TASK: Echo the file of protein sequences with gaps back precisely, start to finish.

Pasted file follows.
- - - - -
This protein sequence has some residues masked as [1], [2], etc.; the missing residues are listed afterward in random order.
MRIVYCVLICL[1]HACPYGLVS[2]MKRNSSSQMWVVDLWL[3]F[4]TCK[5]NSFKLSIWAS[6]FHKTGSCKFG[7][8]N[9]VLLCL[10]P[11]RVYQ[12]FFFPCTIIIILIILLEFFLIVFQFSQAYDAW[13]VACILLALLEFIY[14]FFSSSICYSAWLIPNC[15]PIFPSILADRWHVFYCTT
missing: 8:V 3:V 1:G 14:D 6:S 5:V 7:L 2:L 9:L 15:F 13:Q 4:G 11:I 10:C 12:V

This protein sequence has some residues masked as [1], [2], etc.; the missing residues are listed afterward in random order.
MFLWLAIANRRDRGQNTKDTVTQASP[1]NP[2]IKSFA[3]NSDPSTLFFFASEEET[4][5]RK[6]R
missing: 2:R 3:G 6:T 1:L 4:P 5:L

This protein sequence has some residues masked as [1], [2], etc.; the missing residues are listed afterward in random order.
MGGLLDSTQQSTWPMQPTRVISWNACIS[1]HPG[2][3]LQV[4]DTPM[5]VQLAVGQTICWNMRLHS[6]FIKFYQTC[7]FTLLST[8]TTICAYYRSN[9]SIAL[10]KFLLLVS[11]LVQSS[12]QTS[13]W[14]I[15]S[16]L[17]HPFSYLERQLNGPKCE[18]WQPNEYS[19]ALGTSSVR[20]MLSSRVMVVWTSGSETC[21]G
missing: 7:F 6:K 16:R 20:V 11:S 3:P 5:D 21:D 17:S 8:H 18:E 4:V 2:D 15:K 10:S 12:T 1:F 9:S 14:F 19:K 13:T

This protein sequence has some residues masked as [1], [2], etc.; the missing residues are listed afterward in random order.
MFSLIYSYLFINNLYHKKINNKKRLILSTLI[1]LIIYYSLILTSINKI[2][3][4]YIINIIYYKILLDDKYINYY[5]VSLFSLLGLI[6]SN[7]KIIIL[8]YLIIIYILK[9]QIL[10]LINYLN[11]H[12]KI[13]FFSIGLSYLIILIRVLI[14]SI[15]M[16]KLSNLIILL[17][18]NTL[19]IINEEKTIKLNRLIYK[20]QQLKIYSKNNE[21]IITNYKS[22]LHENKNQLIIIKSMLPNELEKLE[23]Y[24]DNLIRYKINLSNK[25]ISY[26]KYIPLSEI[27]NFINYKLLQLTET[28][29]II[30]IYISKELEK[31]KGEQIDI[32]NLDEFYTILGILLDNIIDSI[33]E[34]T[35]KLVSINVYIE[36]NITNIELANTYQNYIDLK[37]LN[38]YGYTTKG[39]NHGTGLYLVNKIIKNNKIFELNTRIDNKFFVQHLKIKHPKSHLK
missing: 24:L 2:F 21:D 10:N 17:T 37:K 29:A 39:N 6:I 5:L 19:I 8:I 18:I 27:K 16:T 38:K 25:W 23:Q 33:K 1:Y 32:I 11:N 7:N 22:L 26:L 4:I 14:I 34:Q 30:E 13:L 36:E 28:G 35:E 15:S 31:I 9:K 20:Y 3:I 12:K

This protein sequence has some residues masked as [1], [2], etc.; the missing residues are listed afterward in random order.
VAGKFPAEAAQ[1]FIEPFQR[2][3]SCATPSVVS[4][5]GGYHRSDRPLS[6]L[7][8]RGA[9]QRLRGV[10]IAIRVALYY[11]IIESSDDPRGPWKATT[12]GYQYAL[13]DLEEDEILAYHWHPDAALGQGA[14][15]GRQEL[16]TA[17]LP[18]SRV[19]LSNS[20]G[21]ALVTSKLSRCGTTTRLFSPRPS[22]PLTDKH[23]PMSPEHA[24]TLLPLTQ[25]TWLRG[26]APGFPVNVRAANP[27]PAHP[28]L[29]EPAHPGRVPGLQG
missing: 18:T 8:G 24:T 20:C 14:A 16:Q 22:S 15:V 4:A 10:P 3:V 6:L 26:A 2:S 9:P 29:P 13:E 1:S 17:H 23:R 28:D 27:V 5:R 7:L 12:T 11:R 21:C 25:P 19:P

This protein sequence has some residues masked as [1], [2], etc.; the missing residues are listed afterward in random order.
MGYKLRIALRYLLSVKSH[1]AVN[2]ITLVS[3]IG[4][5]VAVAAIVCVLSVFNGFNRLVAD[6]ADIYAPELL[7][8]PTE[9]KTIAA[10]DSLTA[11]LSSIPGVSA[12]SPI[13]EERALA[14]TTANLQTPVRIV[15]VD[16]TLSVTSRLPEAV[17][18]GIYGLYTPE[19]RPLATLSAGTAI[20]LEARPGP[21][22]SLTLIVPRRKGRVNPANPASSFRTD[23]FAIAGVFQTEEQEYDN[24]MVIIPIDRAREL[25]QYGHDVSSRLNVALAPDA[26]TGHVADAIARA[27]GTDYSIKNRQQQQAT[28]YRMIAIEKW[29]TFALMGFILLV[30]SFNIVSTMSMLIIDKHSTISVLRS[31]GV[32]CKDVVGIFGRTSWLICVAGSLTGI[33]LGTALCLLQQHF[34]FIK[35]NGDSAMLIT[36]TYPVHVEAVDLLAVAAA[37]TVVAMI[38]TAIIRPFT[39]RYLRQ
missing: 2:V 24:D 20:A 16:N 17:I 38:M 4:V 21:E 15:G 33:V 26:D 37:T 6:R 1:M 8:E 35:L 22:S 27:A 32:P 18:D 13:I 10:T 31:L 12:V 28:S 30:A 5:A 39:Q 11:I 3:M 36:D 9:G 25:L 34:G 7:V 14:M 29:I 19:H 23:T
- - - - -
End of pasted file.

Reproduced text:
This protein sequence has some residues masked as [1], [2], etc.; the missing residues are listed afterward in random order.
MRIVYCVLICL[1]HACPYGLVS[2]MKRNSSSQMWVVDLWL[3]F[4]TCK[5]NSFKLSIWAS[6]FHKTGSCKFG[7][8]N[9]VLLCL[10]P[11]RVYQ[12]FFFPCTIIIILIILLEFFLIVFQFSQAYDAW[13]VACILLALLEFIY[14]FFSSSICYSAWLIPNC[15]PIFPSILADRWHVFYCTT
missing: 8:V 3:V 1:G 14:D 6:S 5:V 7:L 2:L 9:L 15:F 13:Q 4:G 11:I 10:C 12:V

This protein sequence has some residues masked as [1], [2], etc.; the missing residues are listed afterward in random order.
MFLWLAIANRRDRGQNTKDTVTQASP[1]NP[2]IKSFA[3]NSDPSTLFFFASEEET[4][5]RK[6]R
missing: 2:R 3:G 6:T 1:L 4:P 5:L

This protein sequence has some residues masked as [1], [2], etc.; the missing residues are listed afterward in random order.
MGGLLDSTQQSTWPMQPTRVISWNACIS[1]HPG[2][3]LQV[4]DTPM[5]VQLAVGQTICWNMRLHS[6]FIKFYQTC[7]FTLLST[8]TTICAYYRSN[9]SIAL[10]KFLLLVS[11]LVQSS[12]QTS[13]W[14]I[15]S[16]L[17]HPFSYLERQLNGPKCE[18]WQPNEYS[19]ALGTSSVR[20]MLSSRVMVVWTSGSETC[21]G
missing: 7:F 6:K 16:R 20:V 11:S 3:P 5:D 21:D 17:S 8:H 18:E 4:V 2:D 15:K 10:S 12:T 1:F 9:S 14:F 19:K 13:T

This protein sequence has some residues masked as [1], [2], etc.; the missing residues are listed afterward in random order.
MFSLIYSYLFINNLYHKKINNKKRLILSTLI[1]LIIYYSLILTSINKI[2][3][4]YIINIIYYKILLDDKYINYY[5]VSLFSLLGLI[6]SN[7]KIIIL[8]YLIIIYILK[9]QIL[10]LINYLN[11]H[12]KI[13]FFSIGLSYLIILIRVLI[14]SI[15]M[16]KLSNLIILL[17][18]NTL[19]IINEEKTIKLNRLIYK[20]QQLKIYSKNNE[21]IITNYKS[22]LHENKNQLIIIKSMLPNELEKLE[23]Y[24]DNLIRYKINLSNK[25]ISY[26]KYIPLSEI[27]NFINYKLLQLTET[28][29]II[30]IYISKELEK[31]KGEQIDI[32]NLDEFYTILGILLDNIIDSI[33]E[34]T[35]KLVSINVYIE[36]NITNIELANTYQNYIDLK[37]LN[38]YGYTTKG[39]NHGTGLYLVNKIIKNNKIFELNTRIDNKFFVQHLKIKHPKSHLK
missing: 24:L 2:F 21:D 10:N 17:T 37:K 29:A 39:N 6:I 5:L 19:I 8:I 18:I 27:K 16:T 38:K 25:W 23:Q 33:K 1:Y 32:I 11:N 7:N 22:L 26:L 4:I 14:I 34:Q 30:E 13:L 36:E 28:G 35:E 15:S 31:I 9:K 20:Y 3:I 12:K

This protein sequence has some residues masked as [1], [2], etc.; the missing residues are listed afterward in random order.
VAGKFPAEAAQ[1]FIEPFQR[2][3]SCATPSVVS[4][5]GGYHRSDRPLS[6]L[7][8]RGA[9]QRLRGV[10]IAIRVALYY[11]IIESSDDPRGPWKATT[12]GYQYAL[13]DLEEDEILAYHWHPDAALGQGA[14][15]GRQEL[16]TA[17]LP[18]SRV[19]LSNS[20]G[21]ALVTSKLSRCGTTTRLFSPRPS[22]PLTDKH[23]PMSPEHA[24]TLLPLTQ[25]TWLRG[26]APGFPVNVRAANP[27]PAHP[28]L[29]EPAHPGRVPGLQG
missing: 18:T 8:G 24:T 20:C 14:A 16:Q 22:S 15:V 4:A 10:P 3:V 6:L 26:A 2:S 9:P 29:P 13:E 1:S 17:H 23:R 28:D 27:V 5:R 7:L 12:T 11:R 21:C 25:P 19:P

This protein sequence has some residues masked as [1], [2], etc.; the missing residues are listed afterward in random order.
MGYKLRIALRYLLSVKSH[1]AVN[2]ITLVS[3]IG[4][5]VAVAAIVCVLSVFNGFNRLVAD[6]ADIYAPELL[7][8]PTE[9]KTIAA[10]DSLTA[11]LSSIPGVSA[12]SPI[13]EERALA[14]TTANLQTPVRIV[15]VD[16]TLSVTSRLPEAV[17][18]GIYGLYTPE[19]RPLATLSAGTAI[20]LEARPGP[21][22]SLTLIVPRRKGRVNPANPASSFRTD[23]FAIAGVFQTEEQEYDN[24]MVIIPIDRAREL[25]QYGHDVSSRLNVALAPDA[26]TGHVADAIARA[27]GTDYSIKNRQQQQAT[28]YRMIAIEKW[29]TFALMGFILLV[30]SFNIVSTMSMLIIDKHSTISVLRS[31]GV[32]CKDVVGIFGRTSWLICVAGSLTGI[33]LGTALCLLQQHF[34]FIK[35]NGDSAMLIT[36]TYPVHVEAVDLLAVAAA[37]TVVAMI[38]TAIIRPFT[39]RYLRQ
missing: 2:V 24:D 20:A 16:N 17:I 38:M 4:V 21:E 15:G 33:V 26:D 37:T 6:R 1:M 8:E 35:L 22:S 27:A 32:P 18:D 13:I 10:T 31:L 12:V 28:S 30:A 5:A 39:Q 11:I 3:M 36:D 9:G 25:L 34:G 7:V 14:M 29:I 19:H 23:T